Predictive analytics: a matter of accessibility

Predictive analytics and even automated machine learning have existed in other industries for over a decade. Stevie Cohen uses market forecasting in his financial servicesMark Cuban leverages decision modeling for his e-commerce empire and his new pharma project, and Harris-Blitzer & Michael Rubin surely make use of descriptive analytics for their entertainment empires. All of these groups, when they bought these teams, intended to bring best practices from industries more mature than sports.

Sports teams will surely benefit from leveraging this among all stakeholders, not just R&D departments. How can we make predictive analytics accessible enough that they are more universally understood and leveraged?

Let’s level set on a couple of things:

1: Predictive Analytics are no longer the challenge, getting the right data ingested fast enough to action it is.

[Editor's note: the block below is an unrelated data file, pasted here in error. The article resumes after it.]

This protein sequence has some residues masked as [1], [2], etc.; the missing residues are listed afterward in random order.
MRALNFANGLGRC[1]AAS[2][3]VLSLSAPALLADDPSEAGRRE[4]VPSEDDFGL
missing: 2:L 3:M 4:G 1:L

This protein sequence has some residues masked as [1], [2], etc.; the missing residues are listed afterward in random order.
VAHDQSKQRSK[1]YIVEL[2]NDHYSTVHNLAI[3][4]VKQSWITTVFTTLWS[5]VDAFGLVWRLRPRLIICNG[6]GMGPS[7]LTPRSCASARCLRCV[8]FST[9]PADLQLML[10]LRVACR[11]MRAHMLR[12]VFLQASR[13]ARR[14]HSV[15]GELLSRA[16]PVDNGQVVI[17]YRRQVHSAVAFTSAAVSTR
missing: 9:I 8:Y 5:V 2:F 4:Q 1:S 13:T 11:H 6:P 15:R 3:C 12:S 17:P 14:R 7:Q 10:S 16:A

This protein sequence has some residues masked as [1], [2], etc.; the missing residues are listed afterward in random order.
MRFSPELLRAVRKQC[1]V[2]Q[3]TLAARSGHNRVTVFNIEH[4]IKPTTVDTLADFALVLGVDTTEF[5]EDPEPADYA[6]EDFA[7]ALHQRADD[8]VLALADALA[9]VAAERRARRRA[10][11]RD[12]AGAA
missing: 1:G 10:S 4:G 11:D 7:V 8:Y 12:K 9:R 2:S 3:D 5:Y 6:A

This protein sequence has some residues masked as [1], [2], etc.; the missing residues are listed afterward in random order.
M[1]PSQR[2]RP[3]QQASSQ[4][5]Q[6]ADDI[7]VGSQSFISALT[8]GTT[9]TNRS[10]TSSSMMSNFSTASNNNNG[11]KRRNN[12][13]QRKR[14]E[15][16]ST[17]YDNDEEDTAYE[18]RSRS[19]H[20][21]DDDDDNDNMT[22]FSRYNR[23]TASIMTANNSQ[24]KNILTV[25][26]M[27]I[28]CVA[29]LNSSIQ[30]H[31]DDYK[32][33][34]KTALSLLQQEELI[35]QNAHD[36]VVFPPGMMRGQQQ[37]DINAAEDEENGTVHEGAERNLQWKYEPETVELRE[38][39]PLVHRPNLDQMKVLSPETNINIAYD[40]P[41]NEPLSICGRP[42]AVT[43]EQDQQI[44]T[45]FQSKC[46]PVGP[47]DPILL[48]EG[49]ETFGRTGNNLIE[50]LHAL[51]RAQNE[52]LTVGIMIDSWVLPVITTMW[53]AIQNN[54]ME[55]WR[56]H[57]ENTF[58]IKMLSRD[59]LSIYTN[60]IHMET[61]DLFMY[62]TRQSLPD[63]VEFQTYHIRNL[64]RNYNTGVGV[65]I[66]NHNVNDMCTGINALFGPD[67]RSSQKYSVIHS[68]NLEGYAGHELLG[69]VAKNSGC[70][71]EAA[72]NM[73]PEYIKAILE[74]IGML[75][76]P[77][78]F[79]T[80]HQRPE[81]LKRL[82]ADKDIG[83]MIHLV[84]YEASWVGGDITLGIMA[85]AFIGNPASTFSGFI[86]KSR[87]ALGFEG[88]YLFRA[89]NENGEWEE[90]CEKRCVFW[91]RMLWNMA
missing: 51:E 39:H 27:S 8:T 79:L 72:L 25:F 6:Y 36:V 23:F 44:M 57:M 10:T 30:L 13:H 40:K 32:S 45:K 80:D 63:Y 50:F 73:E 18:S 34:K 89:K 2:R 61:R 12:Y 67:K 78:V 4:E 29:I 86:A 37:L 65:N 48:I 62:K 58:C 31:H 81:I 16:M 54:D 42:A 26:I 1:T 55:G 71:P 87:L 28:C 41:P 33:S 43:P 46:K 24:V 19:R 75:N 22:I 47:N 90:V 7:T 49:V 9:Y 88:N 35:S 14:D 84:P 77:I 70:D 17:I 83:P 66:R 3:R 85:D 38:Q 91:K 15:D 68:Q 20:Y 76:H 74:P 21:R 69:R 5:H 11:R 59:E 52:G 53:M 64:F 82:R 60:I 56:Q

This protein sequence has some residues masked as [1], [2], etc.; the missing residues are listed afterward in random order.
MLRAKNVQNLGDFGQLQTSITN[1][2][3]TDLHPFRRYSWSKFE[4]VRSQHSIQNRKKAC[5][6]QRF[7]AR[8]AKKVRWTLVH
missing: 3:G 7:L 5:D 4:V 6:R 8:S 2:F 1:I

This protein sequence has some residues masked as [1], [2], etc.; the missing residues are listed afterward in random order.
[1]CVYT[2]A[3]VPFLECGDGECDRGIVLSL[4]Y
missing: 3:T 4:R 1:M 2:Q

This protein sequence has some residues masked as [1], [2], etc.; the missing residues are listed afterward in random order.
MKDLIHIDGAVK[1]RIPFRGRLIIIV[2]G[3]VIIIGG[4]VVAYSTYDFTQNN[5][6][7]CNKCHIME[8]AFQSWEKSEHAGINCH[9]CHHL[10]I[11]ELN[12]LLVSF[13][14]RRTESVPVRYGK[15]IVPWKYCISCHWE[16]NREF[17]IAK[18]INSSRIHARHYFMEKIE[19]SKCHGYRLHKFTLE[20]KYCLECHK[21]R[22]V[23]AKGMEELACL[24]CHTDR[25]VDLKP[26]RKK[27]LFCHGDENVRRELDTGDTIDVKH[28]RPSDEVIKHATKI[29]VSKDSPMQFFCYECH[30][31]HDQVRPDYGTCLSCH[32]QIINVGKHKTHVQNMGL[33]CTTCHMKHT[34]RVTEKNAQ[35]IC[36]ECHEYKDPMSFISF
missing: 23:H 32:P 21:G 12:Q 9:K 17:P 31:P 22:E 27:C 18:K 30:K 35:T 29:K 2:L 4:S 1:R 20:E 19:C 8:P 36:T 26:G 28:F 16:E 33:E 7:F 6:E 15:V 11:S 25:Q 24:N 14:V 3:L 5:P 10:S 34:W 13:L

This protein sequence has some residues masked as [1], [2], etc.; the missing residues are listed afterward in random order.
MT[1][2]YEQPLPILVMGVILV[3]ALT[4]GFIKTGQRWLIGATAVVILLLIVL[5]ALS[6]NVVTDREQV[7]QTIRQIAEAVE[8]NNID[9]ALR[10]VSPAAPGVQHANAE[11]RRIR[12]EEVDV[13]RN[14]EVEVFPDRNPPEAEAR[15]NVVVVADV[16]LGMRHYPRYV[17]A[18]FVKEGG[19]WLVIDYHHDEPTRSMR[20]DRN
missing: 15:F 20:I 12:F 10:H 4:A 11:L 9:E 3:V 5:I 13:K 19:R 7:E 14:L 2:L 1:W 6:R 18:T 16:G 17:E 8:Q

2: An algorithm is a formula that weights variables to help calibrate calculations which solve problems through prediction, description, and decisions. 

3: Forecasting of outcomes (such as injuries or draft-prospect success) is by definition not binary; algorithms assign probability. 

Leveraging the above while exploring causality are frameworks for data literacy. Iterate within this by improving datasets with more detail and contextual data. This can be built on open-source datasets; we’ve published using them! Remember, a simple model with 80% accuracy may be more useful (in practical terms) than a complex one with 95% accuracy. Once predictive analytics become more accessible with modern capabilities like AutoML, better decisions get made. 

“Talent wins games, but teamwork and intelligence win championships.” – Michael Jordan 

The same is true in business.

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